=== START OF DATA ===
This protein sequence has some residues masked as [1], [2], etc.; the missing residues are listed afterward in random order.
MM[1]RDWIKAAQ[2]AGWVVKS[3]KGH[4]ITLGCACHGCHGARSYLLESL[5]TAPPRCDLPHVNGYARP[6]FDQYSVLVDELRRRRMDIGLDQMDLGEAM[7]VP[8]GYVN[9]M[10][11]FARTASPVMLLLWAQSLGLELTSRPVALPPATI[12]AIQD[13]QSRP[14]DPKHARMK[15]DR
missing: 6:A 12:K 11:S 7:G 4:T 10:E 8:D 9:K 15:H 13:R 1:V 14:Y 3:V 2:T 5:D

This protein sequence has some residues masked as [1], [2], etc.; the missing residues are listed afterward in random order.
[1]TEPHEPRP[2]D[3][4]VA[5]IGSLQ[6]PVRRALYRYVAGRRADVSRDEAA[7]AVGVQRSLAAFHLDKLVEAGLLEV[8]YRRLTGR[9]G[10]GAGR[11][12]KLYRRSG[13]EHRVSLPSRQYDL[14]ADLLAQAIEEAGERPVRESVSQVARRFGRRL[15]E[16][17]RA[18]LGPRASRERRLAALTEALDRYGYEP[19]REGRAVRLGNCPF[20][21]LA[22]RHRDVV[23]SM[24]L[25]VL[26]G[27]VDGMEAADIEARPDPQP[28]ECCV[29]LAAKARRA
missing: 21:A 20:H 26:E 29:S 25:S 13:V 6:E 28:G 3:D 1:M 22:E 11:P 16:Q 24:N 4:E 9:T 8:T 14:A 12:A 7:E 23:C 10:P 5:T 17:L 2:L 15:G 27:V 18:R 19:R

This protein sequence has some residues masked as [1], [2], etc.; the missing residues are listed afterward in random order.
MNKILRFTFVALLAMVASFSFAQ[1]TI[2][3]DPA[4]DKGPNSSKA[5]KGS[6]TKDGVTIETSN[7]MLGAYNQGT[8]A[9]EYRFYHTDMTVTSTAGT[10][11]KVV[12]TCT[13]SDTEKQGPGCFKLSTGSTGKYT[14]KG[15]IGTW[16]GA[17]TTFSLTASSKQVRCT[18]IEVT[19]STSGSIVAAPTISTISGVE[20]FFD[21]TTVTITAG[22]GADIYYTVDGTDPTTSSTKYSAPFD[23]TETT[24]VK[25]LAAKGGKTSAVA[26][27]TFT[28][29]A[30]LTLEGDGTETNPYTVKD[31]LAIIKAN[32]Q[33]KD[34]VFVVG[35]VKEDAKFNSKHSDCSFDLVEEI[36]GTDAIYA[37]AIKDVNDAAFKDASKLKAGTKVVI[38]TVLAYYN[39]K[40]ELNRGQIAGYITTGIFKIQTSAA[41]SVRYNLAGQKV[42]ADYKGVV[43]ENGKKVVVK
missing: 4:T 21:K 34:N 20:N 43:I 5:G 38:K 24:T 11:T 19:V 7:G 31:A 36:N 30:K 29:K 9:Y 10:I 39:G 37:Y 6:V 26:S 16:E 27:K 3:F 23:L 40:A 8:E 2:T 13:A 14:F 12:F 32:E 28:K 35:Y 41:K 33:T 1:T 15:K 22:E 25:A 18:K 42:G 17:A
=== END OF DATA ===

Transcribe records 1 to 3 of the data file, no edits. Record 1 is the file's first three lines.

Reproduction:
This protein sequence has some residues masked as [1], [2], etc.; the missing residues are listed afterward in random order.
MM[1]RDWIKAAQ[2]AGWVVKS[3]KGH[4]ITLGCACHGCHGARSYLLESL[5]TAPPRCDLPHVNGYARP[6]FDQYSVLVDELRRRRMDIGLDQMDLGEAM[7]VP[8]GYVN[9]M[10][11]FARTASPVMLLLWAQSLGLELTSRPVALPPATI[12]AIQD[13]QSRP[14]DPKHARMK[15]DR
missing: 6:A 12:K 11:S 7:G 4:T 10:E 8:D 9:K 15:H 13:R 1:V 14:Y 3:V 2:T 5:D

This protein sequence has some residues masked as [1], [2], etc.; the missing residues are listed afterward in random order.
[1]TEPHEPRP[2]D[3][4]VA[5]IGSLQ[6]PVRRALYRYVAGRRADVSRDEAA[7]AVGVQRSLAAFHLDKLVEAGLLEV[8]YRRLTGR[9]G[10]GAGR[11][12]KLYRRSG[13]EHRVSLPSRQYDL[14]ADLLAQAIEEAGERPVRESVSQVARRFGRRL[15]E[16][17]RA[18]LGPRASRERRLAALTEALDRYGYEP[19]REGRAVRLGNCPF[20][21]LA[22]RHRDVV[23]SM[24]L[25]VL[26]G[27]VDGMEAADIEARPDPQP[28]ECCV[29]LAAKARRA
missing: 21:A 20:H 26:E 29:S 25:S 13:V 6:E 28:G 3:D 1:M 22:E 11:P 16:Q 24:N 4:E 9:T 8:T 14:A 12:A 7:E 23:C 10:P 5:T 17:L 2:L 15:G 27:V 18:R 19:R

This protein sequence has some residues masked as [1], [2], etc.; the missing residues are listed afterward in random order.
MNKILRFTFVALLAMVASFSFAQ[1]TI[2][3]DPA[4]DKGPNSSKA[5]KGS[6]TKDGVTIETSN[7]MLGAYNQGT[8]A[9]EYRFYHTDMTVTSTAGT[10][11]KVV[12]TCT[13]SDTEKQGPGCFKLSTGSTGKYT[14]KG[15]IGTW[16]GA[17]TTFSLTASSKQVRCT[18]IEVT[19]STSGSIVAAPTISTISGVE[20]FFD[21]TTVTITAG[22]GADIYYTVDGTDPTTSSTKYSAPFD[23]TETT[24]VK[25]LAAKGGKTSAVA[26][27]TFT[28][29]A[30]LTLEGDGTETNPYTVKD[31]LAIIKAN[32]Q[33]KD[34]VFVVG[35]VKEDAKFNSKHSDCSFDLVEEI[36]GTDAIYA[37]AIKDVNDAAFKDASKLKAGTKVVI[38]TVLAYYN[39]K[40]ELNRGQIAGYITTGIFKIQTSAA[41]SVRYNLAGQKV[42]ADYKGVV[43]ENGKKVVVK
missing: 4:T 21:K 34:N 20:N 43:I 5:G 38:K 24:T 11:T 19:V 7:G 31:A 36:N 30:K 29:K 9:Y 10:I 39:G 37:Y 6:V 26:S 16:E 27:K 3:F 23:L 40:A 8:E 2:T 13:A 14:F 12:F 32:E 28:K 35:Y 41:K 33:T 1:T 15:K 22:E 25:A 18:K 42:G 17:A